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Tuesday, May. 21, 2019
An Olympian, a former NHLer and a Super Fan: Stories of the Esso Cup
by Randy Pascal

There's a story around each and every corner.

Anyone who has ever attended an event similar to the 2019 Esso Cup and has allowed themselves to be completely immersed in the atmosphere and the environment can attest to the truth of that opening statement.

Few of the story-lines this week, however, might be quite as fun-loving and heart-warming as that of 12 year old Faith Bennie. Decked out in full Sudbury Lady Wolves garb, the youngster might not have looked that much different from so many other girls in the stands, watching and idolizing the players on the ice who, not all that many years ago, were in their very shoes.

But Bennie is different.

She and her family had driven up, from Stoney Creek, on Easter Sunday, committed to taking in an entire day of hockey action on Monday at the Gerry McCrory Countryside Sports Complex. If not for her own tryouts in North York, Bennie suggested that they might have stayed for the entire week.

But while the notion of Lady Wolves fans populating various corners of Ontario is not exactly earth-shattering, the reality for Bennie and her crew is that there exists no familial ties to the local team. They have no family members playing, no cousins and such involved with the tournament. In fact, to her knowledge, she had driven through the Nickel City only once, previously, during a family trip heading west.

So why the affinity with the Lady Wolves?

“Back in 2014, the Esso Cup was in Stoney Creek and I was watching the Sudbury team warm up,” explained Bennie, who at the time would have been but a precocious seven year old. “Then they went into their team huddle and they saw me watching, so they invited me in. At the gold medal game (the 2014 Lady Wolves captured bronze), they sat with me and I've been watching them since.”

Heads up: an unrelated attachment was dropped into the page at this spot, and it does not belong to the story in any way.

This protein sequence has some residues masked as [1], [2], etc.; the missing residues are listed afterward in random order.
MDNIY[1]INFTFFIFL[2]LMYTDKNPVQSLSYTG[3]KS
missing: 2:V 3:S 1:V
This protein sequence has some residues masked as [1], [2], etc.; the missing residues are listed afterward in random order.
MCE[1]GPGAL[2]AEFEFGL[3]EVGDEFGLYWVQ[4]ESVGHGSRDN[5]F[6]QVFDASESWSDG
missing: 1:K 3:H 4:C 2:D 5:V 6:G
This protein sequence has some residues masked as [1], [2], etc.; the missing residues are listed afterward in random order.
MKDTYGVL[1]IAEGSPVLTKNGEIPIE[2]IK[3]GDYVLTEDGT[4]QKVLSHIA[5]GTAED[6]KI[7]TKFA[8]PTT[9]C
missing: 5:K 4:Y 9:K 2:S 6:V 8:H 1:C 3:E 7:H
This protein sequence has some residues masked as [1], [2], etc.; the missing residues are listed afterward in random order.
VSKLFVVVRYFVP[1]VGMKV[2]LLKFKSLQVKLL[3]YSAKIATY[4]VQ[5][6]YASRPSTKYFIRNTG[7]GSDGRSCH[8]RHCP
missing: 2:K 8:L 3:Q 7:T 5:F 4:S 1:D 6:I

But more than just watching from a distance.

“Every year, the Sudbury midgets go to the Stoney Creek Showcase,” Bennie noted, proudly displaying the “Tournament VIP” pass she had been given. “The year after the Esso Cup, I went and watched them, and they got me a player's jersey from novice, so I've been watching them since.” A bond had been forged, one which continues to grow to this day for the aptly named “Sudbury Super Fan”.

“That very first year, I met all of the girls,” recalled Bennie. “But then all of the minors, the first and second year girls, came back the next year, and I knew them and then I met the new first years. Every year, I get to meet new girls.” And judging by the flock of 2014 team members seen at her side, young ladies who have either completed or are nearing completion of their post-secondary studies, Bennie certainly hasn't lost touch with the old ones.


No surprise this week that there are Olympians in the house. But to be honest, the notion of getting a chance to see either or both of Tessa Bonhomme and Rebecca Johnston at a Sudbury event such as this is not really a stretch. Both young women remain incredibly positive and approachable ambassadors for their native city, taking plenty of time to stop for pictures a plenty in their travels.